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Is Botox Safe During Pregnancy?

The first thing you should understand is that Botox is a cosmetic procedure which means that it is completely elective in nature. According to The American College of Obstetricians and Gynecologists (ACOG) guideline for non-obstetric surgery during pregnancy all elective procedures (cosmetic) should be postponed until after giving birth.

That recommendation is to reduce the amount of risk that a pregnant woman has to go through. You don't want to subject your unborn child to unnecessary risks and treatments. The best thing to do would be to wait until after the child arrives to do it.

Of course, that recommendation doesn't have anything to do with whether or not Botox is safe for an expecting mother.

Our purpose here today is to go over the safety of using Botox during pregnancy. What does the research say and has any adverse effects ever occurred from doing it while you're carrying a child? You may be surprised by what you learn!

I got Botox before I knew I was pregnant

It is not unusual to accidentally get Botox while you're pregnant and not know it. In fact, there was a case study back in 2010 where a 17 year old female was treated with it. She didn't find out until a week later that she was actually pregnant while she had the treatment done.

The patient was incredibly worried for the entire nine long months since she got it without knowing her fetal status. Fortunately she delivered the baby without any adverse effects. Both the mother and the baby made it through the entire process safely.

Apparently this isn't an uncommon occurrence because there have been plenty of instances where pregnant women got it without knowing.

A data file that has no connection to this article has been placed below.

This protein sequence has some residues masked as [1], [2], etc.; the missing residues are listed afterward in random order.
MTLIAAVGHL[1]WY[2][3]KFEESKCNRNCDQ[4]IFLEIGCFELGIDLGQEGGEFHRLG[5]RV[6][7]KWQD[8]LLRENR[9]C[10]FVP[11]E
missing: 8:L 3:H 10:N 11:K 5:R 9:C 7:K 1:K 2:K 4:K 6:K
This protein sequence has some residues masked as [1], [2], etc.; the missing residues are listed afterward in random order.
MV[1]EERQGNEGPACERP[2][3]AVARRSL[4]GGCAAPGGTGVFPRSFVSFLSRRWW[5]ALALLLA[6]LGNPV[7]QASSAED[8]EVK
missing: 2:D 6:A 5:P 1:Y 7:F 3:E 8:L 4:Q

Other cases of unknowingly getting botox while pregnant:

  • This woman got it and then found out she was 12 weeks pregnant.

  • Another woman got it and then found out she was 5 weeks pregnant.

Not everyone knows that they are pregnant and many don't find out until many weeks later. Did you know that one of the earliest signs of a pregnancy is a missed period? That is of course according to the NHS.

Research studies about Botox safety during pregnancy

You may be surprised but Botox (Botulinum toxin A) is actually relatively safe to use during pregnancy. According to the Journal of Neurology, Neurosurgery & Psychiatry, they conducted a survey where they found 16 women were injected with it while they were expecting.

The only adverse effect was one woman who had a miscarriage but she had a history of spontaneous abortions. The study concluded that it was relatively safe for the expectant mother and fetus.

There was a retrospective review of Allergan's safety database which showed the rate of fetal defects from using Botox was about 2.7%. That rate is actually comparable to background rates in the general population. In other words, there was no difference in the rate of defects from using this medication.

Of course, you also have to be aware that Allergan is the maker of Botulinum Toxin A and this is according to their data. That means there may be a conflict of interest and biases present.

Last but not least, there was an interesting case by the International Parkinson and Movement Disorder society regarding the use of it. Apparently there was a patient who routinely received regular Botox treatments throughout not just one but four full term pregnancies.

You read that correctly, she had four children while using Botox during all of the pregnancies. There were no adverse effects reported with any of her children.

Pregnancy risk category

As it turns out, Botulinum toxin A is actually a medication in the pregnancy risk category C. The risk cannot be ruled out due to no satisfactory studies having been done on expecting mothers. The recommendation for this category of medication is to only use it if the benefits outweigh the risks.